“Many hands make light work” is as true today as it was in the 16th Century when John Heywood first coined the phrase. The historical perspective of “piecework” now gives way in modern parlance to the idea of “global collaboration”. Current trends point conclusively to the value of an always-available, secure, and collaborative web-based environment for scientific computing. The world’s leading product designers, scientists, and engineers are globally dispersed. They share, if not a spoken language, a common engineering perspective and solution literacy; what I would call a “Cloud Of Everything” unites them, and accelerates their productivity as never before.
The idea of a “Cloud of Everything” (CoE) is distinct from the notion of an “internet of everything”—or IoE as Cisco has evangelized—which promises to unite “people, processes, and data”. The CoE in the context of web-based simulation proffers the ability of one user to initiate a workflow in a secure, scalable, on-demand cloud environment and to share those temporal results in rapid fashion with a colleague half a world away for analysis, refinement, and additional simulation to create superior products. The “Cloud Of Everything” is really the global workspace where complex computational problems get solved.
What distinguishes this workgroup organizationally is the interposition of a common platform that freely enables multiple solvers, optimizers, and workflows to support accelerated global development cycles in key technical verticals. It is almost a given now that webmail, gaming, video conferencing, file transfer, and data migration, amongst others, are enabled and accelerated by the global web – now we can use the same perspective when we think about web-based CAE in auto, aero, energy and biosciences.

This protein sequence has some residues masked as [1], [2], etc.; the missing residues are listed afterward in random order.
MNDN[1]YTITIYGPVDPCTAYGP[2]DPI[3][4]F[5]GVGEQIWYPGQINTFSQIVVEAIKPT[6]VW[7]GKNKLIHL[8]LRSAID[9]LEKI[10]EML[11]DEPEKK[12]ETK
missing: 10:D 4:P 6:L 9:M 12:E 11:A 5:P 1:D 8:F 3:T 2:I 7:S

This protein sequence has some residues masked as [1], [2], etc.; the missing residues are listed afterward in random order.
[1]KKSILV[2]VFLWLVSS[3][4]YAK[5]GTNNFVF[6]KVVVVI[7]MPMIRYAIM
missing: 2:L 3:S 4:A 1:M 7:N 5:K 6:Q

Twenty years ago, visionary novelist and essayist William Gibson observed that the future was “already here – just not very evenly distributed”. In 2014, the global distribution of compute resources supporting the management of Big Data lends itself equally well—given a shared simulation platform—to the challenging engineering and scientific work of the world’s leading research enterprises. And the information that is the yield of this computational work is a subset of IDC’s prediction that by 2020 (that’s only 5 years away!), the information that enterprises will manage will have grown 14x!
As an example, enterprise IT managers today are making an increased number of infrastructure “own vs. lease” decisions for engineering teams in their organizations. The volume, velocity, variety, and value of research data requires these managers to carefully govern the information yield that forms the intellectual property of the enterprise. The “Cloud Of Everything” addresses both the demands of the IT practice and engineering schedule by providing both the research and information management resources needed by each. Additionally the “Cloud Of Everything” supports the well-documented, inexorable trend to move data out of the campus and into globally-shared compute resources, while enabling critical information back to base.
Conclusion: whether we are talking about ERP, PLM, PDM, – or any of the essential elements of the enterprise that require critical simulation, the bridge between human and CPU requires a robust, reliable, and collaborative workspace–the shared simulation platform provides this universal workspace that truly allows those “many hands” to make lighter work.
This article was written by Phil Alexander.